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to john page 2 - Thomas Jefferson, The Works, vol. 2 (1771-1779) 
The Works of Thomas Jefferson, Federal Edition (New York and London, G.P. Putnam’s Sons, 1904-5). Vol. 2.
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Philadelphia, July 20, 1776.
—On the receipt of your letter we enquired into the probability of getting your seal done here. We find a drawer and an engraver here both of whom we have reason to believe are excellent in their way. They did great seals for Jamaica and Barbadoes both of which are said to have been well done, and a seal for the Philosophical society here which we are told is excellent. But they are expensive, and will require two months to complete it. The drawing the figures for the engraver will cost about 50 dollars, and the engraving will be still more. Nevertheless as it would be long before we could consult you and receive an answer, as we think you have no such hands, and the expence is never to be incurred a second time we shall order it to be done. I like the device of the first side of the seal much. The second I think is too much crowded, nor is the design so striking. But for god’s sake what is the “Deus nobis haec otia facit”? It puzzles every body here; if my country really enjoys that otium, it is singular, as every other colony seems to be hard struggling. I think it was agreed on before Dunmore’s flight from Gwyn’s island so that it can hardly be referred to the temporary holiday that has given you. This device is too ænigmatical, since it puzzles now, it will be absolutely insoluble fifty years hence.
I would not advise that the French gentleman should come here. We have so many of that country and have been so much imposed on, that the Congress begins to be sore on that head. Besides there is no prospect of raising horse this way. But if you approve of the Chevalier de St. Aubin, why not appoint him yourselves, as your troops of horse are Colonial not Continental.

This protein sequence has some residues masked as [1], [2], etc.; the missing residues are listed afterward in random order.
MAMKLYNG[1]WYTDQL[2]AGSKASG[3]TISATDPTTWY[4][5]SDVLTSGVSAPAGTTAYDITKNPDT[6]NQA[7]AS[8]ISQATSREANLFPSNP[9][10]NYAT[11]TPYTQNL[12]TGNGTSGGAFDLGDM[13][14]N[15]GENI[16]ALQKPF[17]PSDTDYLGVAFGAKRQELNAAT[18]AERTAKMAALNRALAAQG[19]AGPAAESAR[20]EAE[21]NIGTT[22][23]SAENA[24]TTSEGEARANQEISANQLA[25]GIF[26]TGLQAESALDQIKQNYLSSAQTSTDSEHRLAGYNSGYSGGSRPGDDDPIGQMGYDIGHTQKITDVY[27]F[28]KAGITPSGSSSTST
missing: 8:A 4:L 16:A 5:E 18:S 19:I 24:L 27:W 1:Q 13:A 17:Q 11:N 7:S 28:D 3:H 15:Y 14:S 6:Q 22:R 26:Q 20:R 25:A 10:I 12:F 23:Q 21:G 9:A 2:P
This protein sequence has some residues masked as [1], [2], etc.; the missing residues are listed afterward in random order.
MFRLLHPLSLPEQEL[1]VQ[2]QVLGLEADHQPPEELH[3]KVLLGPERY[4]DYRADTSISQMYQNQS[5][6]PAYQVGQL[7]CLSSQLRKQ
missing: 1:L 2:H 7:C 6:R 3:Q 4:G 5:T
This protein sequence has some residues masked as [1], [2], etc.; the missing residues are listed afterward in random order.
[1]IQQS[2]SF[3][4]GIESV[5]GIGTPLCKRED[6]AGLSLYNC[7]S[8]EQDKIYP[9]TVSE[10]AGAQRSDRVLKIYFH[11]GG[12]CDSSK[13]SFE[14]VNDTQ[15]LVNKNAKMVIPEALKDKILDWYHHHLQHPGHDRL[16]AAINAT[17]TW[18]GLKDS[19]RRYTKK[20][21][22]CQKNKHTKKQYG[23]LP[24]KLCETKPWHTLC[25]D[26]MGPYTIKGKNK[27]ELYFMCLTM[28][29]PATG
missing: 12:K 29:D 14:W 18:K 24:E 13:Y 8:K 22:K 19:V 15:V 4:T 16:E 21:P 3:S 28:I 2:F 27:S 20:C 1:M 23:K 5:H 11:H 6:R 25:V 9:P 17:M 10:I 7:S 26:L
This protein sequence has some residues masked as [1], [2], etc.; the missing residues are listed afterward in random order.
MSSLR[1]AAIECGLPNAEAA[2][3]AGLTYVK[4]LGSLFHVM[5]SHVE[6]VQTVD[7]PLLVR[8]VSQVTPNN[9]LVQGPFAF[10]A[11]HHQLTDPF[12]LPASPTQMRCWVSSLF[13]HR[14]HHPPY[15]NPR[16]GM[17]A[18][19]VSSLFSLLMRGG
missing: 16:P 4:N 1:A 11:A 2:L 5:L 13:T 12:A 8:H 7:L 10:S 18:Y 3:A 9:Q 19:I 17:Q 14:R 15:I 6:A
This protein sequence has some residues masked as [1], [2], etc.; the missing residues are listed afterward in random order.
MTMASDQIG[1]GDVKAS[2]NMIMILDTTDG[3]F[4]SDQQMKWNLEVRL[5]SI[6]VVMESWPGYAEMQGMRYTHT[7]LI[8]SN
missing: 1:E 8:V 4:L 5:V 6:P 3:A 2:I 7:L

The 8th battalion will no doubt be taken into Continental pay from the date you mention. So also will be the two written for lately to come to the Jersies. The 7th should have been moved in Congress long e’er now, but the muster roll sent us by Mr. Yates was so miserably defective that it would not have been received, and would have exposed him. We therefore desired him to send one more full, still giving it the same date, and I enclosed him a proper form. If he is diligent we may receive it by next post.
The answer to your public letter we have addressed to the governor.
There is nothing new here. Washington’s and Mercer’s camps recruit with amazing slowness. Had they been reinforced more readily something might have been attempted on Staten Island. The enemy there are not more than 8, or 10,000 strong. Ld Howe has recd. none of his fleet, unless some Highlanders (about 8, or 10 vessels) were of it. Our army at Tyonderoga is getting out of the small pox. We have about 150 carpenters I suppose got there by now. I hope they will out-build the enemy, so as to keep our force on the lake superior to theirs. There is a mystery in the dereliction of Crown-point. The general officers were unanimous in preferring Tyonderoga, and the Field officers against it. The latter have assigned reasons in their remonstrance which appear unanswerable, yet every one acquainted with the ground pronounce the measure right without answering these reasons.
Having declined serving here the next year, I shall be with you at the first session of our assembly. I purpose to leave this place the 11th of August, having so advised Mrs. Jefferson by last post, and every letter brings me such an account of the state of her health, that it is with great pain I can stay here till then. But Braxton purposing to leave us the day after tomorrow, the colony would be unrepresented were I to go, before the 11th. I hope to see Col. Lee and Mr. Wythe here. Tho’ the stay of the latter will I hope be short, as he must not be spared from the important department of the law. Adieu, adieu.
[2 ]From the New England Historical and Genealogical Register, xx., 69.